The 2013 Nissan Leaf was improved thanks to customer input and, earlier this year, Nissan started building the all-electric car in Tennessee (and, of course, now also in the UK). These two changes helped the world's best-selling EV reach its the best month of US sales ever in March – we look forward to seeing what the April numbers are, which we should be getting in the very near future. We know domestic production reduced costs, since Nissan was happy to tout that angle, but it wasn't until recently that media representatives were allowed inside to see how the company is building the car and battery pack.

We will have a detailed write-up on Nissan's moves in Smyrna, TN for you soon. Until then, you can see the Leaf being built in the time-lapse video below, courtesy of local newspaper, The Tennessean. The audio is not worth listening to, but the images are somehow mesmerizing.



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    • 1 Second Ago
  • 5 Comments
      Kellan O'Connor
      • 13 Hours Ago
      http://vimeo.com/43083157
      TurboFroggy
      • 13 Hours Ago
      Clicked to watch the video and what ad comes up first? Jiffy Lube, HAHAHAAAA!!! The only time a Leaf will ever see a Jiffy Lube is when they are driving by one and laughing.
        Rotation
        • 13 Hours Ago
        @TurboFroggy
        The LEAF has external speakers so it can emit the moaning noise and backup beeps. Maybe it can be rigged to laugh too and then trigger that from a GPS database of oil change places?
      BipDBo
      • 13 Hours Ago
      Fun video. About 12 years ago, I went on a road trip with my wife. Among other places, we visited the Navy aerospace museum and the Corvette assembly plant in Bowling Green, KY. The Corvette plant was almost as much fun as the Navy museum. Even my wife enjoyed the tour. Unfortunately, though they only showed half the process. Back then, the Corvette was really more of a body on frame than unibody, The assembly line was two separate lines, one for the body and interior, the other for the chassis and drivetrain. The tour followed the body line. We saw the tube steel being bent for the chassis, but didn't see that half of the car, until it came to meet the body for the "mating" process. Within less than 5 minutes of the mating, the car was being driven away. I would have preferred that the the tour took the other route if I had to choose, but nonetheless, it was still very cool to watch. My understanding is that the Corvette is much more of a unibody now. The Corvette line 12 years ago was also much less automated than this Nissan line is, and probably much less than it is now. I'd like to take the tour again and see how the line has evolved. One thing that impresses me about this plant, though is that it assembles many cars, not just one particular model. Diversifying the plant surely keeps it running more consistently. Organizing the system is probably a monumental task. I would probably keep walking up to a Leaf holding a Versa door. "Oh dangit!," as I walk back. It would be interesting how they keep all of the different parts straight and the assembly freely flowing without confusion.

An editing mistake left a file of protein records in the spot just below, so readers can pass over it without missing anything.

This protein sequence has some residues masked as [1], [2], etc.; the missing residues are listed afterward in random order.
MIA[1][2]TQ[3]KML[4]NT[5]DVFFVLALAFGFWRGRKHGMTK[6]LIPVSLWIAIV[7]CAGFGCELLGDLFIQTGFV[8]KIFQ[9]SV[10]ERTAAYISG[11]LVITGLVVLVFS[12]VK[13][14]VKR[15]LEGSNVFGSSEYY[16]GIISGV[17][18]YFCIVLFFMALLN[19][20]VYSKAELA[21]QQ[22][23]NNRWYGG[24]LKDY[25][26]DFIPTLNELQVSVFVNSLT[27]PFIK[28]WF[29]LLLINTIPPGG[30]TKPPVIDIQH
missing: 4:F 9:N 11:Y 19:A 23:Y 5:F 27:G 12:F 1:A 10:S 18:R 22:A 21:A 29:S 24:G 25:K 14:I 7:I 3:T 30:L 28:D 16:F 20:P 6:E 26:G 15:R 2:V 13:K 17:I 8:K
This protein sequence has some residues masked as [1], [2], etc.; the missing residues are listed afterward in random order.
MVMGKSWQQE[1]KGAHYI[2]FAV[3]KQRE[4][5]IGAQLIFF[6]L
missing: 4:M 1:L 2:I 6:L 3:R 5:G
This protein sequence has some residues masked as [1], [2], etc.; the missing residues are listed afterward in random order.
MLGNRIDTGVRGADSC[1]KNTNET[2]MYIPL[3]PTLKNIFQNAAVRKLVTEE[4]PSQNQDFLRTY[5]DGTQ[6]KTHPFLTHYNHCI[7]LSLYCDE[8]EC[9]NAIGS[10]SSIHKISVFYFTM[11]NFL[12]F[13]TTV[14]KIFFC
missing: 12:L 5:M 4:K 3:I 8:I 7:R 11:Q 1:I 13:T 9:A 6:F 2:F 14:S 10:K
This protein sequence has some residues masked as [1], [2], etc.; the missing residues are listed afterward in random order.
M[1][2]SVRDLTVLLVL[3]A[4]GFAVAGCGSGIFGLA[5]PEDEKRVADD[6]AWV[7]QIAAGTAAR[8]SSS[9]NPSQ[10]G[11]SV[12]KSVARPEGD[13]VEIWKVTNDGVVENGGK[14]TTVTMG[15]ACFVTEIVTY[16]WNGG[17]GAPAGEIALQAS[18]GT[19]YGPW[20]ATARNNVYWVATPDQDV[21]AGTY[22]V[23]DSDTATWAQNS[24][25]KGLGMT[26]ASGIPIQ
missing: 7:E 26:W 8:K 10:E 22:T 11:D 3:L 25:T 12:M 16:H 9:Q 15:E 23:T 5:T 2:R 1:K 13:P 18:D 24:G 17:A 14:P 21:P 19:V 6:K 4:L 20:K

Neil Blanchard
      • 13 Hours Ago
      It could laugh every time you drive past gas stations, too! :-) Neil